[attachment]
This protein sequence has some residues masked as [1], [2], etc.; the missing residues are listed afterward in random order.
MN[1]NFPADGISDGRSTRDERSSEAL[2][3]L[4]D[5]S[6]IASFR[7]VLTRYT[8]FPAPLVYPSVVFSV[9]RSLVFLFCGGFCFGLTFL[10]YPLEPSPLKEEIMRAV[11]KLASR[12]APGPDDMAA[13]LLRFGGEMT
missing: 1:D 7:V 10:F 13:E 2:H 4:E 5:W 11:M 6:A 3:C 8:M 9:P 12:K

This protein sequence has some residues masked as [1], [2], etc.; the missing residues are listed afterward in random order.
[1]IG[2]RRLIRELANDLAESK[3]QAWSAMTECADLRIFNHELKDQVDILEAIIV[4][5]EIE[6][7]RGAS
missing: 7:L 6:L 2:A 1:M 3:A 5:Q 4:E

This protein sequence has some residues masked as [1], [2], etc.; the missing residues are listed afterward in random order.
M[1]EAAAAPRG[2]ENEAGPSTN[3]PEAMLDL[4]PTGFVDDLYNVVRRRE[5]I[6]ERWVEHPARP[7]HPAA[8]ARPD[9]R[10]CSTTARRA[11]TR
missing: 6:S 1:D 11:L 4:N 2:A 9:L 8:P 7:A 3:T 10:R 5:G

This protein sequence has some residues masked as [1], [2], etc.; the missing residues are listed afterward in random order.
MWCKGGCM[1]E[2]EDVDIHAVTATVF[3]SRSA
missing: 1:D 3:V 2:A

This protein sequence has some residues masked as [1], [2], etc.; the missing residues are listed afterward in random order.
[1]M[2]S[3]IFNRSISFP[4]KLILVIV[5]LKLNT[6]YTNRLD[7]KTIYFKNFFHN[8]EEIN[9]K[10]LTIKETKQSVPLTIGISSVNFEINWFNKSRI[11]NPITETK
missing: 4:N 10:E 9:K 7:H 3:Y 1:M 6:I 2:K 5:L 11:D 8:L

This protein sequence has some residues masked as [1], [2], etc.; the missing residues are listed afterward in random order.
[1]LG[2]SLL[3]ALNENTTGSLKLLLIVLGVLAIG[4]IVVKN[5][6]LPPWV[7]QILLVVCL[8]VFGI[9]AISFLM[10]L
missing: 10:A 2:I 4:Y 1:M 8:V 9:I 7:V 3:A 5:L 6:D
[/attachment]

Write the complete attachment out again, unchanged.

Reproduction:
This protein sequence has some residues masked as [1], [2], etc.; the missing residues are listed afterward in random order.
MN[1]NFPADGISDGRSTRDERSSEAL[2][3]L[4]D[5]S[6]IASFR[7]VLTRYT[8]FPAPLVYPSVVFSV[9]RSLVFLFCGGFCFGLTFL[10]YPLEPSPLKEEIMRAV[11]KLASR[12]APGPDDMAA[13]LLRFGGEMT
missing: 1:D 7:V 10:F 13:E 2:H 4:E 5:W 11:M 6:A 3:C 8:M 9:P 12:K

This protein sequence has some residues masked as [1], [2], etc.; the missing residues are listed afterward in random order.
[1]IG[2]RRLIRELANDLAESK[3]QAWSAMTECADLRIFNHELKDQVDILEAIIV[4][5]EIE[6][7]RGAS
missing: 7:L 6:L 2:A 1:M 3:A 5:Q 4:E

This protein sequence has some residues masked as [1], [2], etc.; the missing residues are listed afterward in random order.
M[1]EAAAAPRG[2]ENEAGPSTN[3]PEAMLDL[4]PTGFVDDLYNVVRRRE[5]I[6]ERWVEHPARP[7]HPAA[8]ARPD[9]R[10]CSTTARRA[11]TR
missing: 6:S 1:D 11:L 4:N 2:A 9:L 8:P 7:A 3:T 10:R 5:G

This protein sequence has some residues masked as [1], [2], etc.; the missing residues are listed afterward in random order.
MWCKGGCM[1]E[2]EDVDIHAVTATVF[3]SRSA
missing: 1:D 3:V 2:A

This protein sequence has some residues masked as [1], [2], etc.; the missing residues are listed afterward in random order.
[1]M[2]S[3]IFNRSISFP[4]KLILVIV[5]LKLNT[6]YTNRLD[7]KTIYFKNFFHN[8]EEIN[9]K[10]LTIKETKQSVPLTIGISSVNFEINWFNKSRI[11]NPITETK
missing: 4:N 10:E 9:K 7:H 3:Y 1:M 6:I 2:K 5:L 11:D 8:L

This protein sequence has some residues masked as [1], [2], etc.; the missing residues are listed afterward in random order.
[1]LG[2]SLL[3]ALNENTTGSLKLLLIVLGVLAIG[4]IVVKN[5][6]LPPWV[7]QILLVVCL[8]VFGI[9]AISFLM[10]L
missing: 10:A 2:I 4:Y 1:M 8:V 9:I 7:V 3:A 5:L 6:D